New Jersey Governor Chris Christie has conditionally vetoed a $1.25 minimum wage hike, instead proposing a $1.00 increase that will phase in over three years.
Executive Summary: New Jersey Governor Chris Christie has conditionally vetoed a $1.25 minimum wage hike, instead proposing a $1.00 increase that will phase in over three years.
Governor Christie conditionally vetoed a bill (A-2162/S-3) that would have raised the state's minimum wage rate from $7.25 per hour to $8.50 per hour (behind only Washington and Oregon). The bill also would have tied automatic annual increases to the federal Consumer Price Index (CPI). Instead, Governor Christie proposed an $8.25 per hour minimum wage rate, phased in over the next three years, and rejected tying the minimum wage to the CPI.
The Governor's conditional veto contains the following elements:
- Replaces the proposed $8.50 minimum wage increase with an $8.25 minimum wage rate. The increase would be phased in over three years, beginning in March 2013. In 2013, the minimum wage rate would increase 25 cents; in 2014, the rate would increase 50 cents; and in 2015, it would increase by another 25 cents.
- Removes the provision tying minimum wage rate increases to the CPI.
Additionally, the Governor's conditional veto would increase the Earned Income Tax Credit, effective January 1, 2014. The tax credit would increase from 20 to 25 percent.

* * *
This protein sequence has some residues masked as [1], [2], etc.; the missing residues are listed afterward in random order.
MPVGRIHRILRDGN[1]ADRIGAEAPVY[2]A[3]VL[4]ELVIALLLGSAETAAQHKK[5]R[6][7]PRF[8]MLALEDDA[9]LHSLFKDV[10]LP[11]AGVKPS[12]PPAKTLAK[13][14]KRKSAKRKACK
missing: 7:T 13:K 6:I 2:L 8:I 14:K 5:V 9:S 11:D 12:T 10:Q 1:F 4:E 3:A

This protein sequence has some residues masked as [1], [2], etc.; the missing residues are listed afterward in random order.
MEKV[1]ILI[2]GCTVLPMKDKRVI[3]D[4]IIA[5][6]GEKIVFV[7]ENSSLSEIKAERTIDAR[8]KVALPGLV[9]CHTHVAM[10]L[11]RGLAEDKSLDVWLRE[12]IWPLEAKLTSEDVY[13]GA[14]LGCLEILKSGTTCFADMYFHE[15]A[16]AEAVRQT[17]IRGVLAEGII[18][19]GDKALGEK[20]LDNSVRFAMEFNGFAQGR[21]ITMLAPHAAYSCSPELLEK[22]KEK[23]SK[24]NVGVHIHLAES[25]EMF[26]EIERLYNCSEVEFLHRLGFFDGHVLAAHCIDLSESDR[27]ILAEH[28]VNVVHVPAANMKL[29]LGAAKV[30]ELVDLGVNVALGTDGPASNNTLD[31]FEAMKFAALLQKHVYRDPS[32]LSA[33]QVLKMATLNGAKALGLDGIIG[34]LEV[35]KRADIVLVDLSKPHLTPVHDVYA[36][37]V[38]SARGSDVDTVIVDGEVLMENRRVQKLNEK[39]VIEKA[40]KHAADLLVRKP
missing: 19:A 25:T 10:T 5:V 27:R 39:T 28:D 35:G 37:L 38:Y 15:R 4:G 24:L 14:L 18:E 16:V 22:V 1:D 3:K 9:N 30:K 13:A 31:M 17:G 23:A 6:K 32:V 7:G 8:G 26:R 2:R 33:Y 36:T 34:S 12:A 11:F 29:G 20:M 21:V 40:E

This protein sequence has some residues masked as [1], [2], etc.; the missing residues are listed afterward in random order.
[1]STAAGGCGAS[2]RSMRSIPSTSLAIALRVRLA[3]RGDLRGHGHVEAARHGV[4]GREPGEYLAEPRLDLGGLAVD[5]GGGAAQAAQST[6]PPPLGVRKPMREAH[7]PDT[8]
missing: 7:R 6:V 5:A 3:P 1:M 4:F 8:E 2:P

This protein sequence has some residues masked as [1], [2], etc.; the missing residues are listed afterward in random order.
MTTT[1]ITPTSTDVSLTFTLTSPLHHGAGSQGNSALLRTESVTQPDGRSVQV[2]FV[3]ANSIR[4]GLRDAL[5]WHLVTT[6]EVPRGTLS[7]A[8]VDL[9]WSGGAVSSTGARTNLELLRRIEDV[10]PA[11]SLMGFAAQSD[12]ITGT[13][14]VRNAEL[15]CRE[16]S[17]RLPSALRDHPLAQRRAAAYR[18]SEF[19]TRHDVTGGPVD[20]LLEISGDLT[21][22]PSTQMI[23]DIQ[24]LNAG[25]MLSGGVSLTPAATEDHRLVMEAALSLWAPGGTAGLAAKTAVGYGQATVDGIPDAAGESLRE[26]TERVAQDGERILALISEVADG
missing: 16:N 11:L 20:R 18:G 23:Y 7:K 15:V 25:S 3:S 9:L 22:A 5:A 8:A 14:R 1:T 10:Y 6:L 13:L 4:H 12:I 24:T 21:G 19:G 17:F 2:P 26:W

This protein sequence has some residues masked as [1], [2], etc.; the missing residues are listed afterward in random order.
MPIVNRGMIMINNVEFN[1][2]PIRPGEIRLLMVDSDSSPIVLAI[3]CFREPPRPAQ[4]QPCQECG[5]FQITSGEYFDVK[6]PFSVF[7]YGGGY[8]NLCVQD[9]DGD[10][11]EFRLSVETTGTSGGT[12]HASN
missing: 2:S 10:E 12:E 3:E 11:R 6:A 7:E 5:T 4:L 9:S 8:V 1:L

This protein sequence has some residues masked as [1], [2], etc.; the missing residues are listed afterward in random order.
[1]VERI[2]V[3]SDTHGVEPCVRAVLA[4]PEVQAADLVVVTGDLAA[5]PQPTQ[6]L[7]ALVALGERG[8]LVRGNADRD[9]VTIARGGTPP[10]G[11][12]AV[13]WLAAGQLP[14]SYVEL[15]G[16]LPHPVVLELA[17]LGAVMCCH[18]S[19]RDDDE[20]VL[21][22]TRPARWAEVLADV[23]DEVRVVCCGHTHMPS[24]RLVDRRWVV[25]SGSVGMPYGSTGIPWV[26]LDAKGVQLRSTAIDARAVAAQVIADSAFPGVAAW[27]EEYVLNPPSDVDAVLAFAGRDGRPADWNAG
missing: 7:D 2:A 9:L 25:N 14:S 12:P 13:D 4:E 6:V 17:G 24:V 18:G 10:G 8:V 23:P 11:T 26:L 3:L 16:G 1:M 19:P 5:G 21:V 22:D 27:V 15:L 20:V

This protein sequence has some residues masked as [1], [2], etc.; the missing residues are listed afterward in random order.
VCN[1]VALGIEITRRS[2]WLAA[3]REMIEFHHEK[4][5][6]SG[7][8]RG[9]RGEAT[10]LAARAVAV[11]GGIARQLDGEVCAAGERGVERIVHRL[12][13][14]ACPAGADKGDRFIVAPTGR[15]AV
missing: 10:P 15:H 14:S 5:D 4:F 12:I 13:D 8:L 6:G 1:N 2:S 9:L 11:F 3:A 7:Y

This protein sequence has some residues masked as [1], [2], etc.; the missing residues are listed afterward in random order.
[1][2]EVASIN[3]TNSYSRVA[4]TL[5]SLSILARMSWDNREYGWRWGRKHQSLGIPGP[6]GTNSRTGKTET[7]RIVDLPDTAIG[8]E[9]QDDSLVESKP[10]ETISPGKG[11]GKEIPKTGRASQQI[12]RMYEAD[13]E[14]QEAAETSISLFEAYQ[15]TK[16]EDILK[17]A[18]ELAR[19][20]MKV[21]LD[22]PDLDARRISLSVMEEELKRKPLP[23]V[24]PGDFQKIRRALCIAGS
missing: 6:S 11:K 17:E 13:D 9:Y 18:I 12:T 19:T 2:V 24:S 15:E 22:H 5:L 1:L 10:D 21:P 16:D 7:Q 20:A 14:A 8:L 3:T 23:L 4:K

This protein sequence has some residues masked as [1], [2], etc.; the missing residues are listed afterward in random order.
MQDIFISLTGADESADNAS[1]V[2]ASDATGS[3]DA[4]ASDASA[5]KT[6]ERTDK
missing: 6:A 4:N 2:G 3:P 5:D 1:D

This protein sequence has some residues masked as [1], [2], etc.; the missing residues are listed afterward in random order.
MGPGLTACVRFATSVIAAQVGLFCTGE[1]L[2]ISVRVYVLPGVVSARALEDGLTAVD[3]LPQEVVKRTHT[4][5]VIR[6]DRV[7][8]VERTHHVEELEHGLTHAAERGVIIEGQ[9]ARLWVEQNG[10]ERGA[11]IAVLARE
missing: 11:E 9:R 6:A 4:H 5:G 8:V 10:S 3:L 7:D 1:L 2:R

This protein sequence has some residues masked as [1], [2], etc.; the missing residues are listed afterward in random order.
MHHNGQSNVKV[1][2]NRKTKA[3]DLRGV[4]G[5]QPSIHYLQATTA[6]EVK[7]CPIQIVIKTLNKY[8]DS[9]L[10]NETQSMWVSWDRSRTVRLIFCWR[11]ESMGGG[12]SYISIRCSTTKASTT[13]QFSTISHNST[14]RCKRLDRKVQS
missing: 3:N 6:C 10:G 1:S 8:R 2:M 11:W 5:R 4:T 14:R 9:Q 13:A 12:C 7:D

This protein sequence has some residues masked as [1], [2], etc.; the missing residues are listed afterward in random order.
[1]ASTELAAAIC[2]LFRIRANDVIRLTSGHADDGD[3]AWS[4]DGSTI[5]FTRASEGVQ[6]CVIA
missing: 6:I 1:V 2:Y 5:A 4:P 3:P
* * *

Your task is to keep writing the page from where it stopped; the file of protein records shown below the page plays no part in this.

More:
The bill's sponsors, Assembly Speaker Sheila Oliver and Senate President Stephen Sweeney, rejected the Governor's changes. They indicated that the Legislature will push for a referendum on the November ballot. "We just need a simple majority of votes out of the Assembly and the Senate, which we know we will have," Oliver said in a statement.
What Does this Mean for Employers?
New Jersey employers should expect an increase in the minimum wage rate, whether it is a gradual increase as proposed by Governor Christie or the 17% increase proposed by lawmakers. During a time when businesses are still struggling, an increase in the minimum wage rate could have profound and lasting effects on the state economy.
We will continue to keep you updated on the status of this legislation. If you have any questions regarding this Alert or other labor or employment related issues, please contact the authors, Salvador Simao, email@example.com, or Joanna Rich, firstname.lastname@example.org, both of whom are attorneys in our Berkeley Heights office, or the FordHarrison attorney with whom you usually work.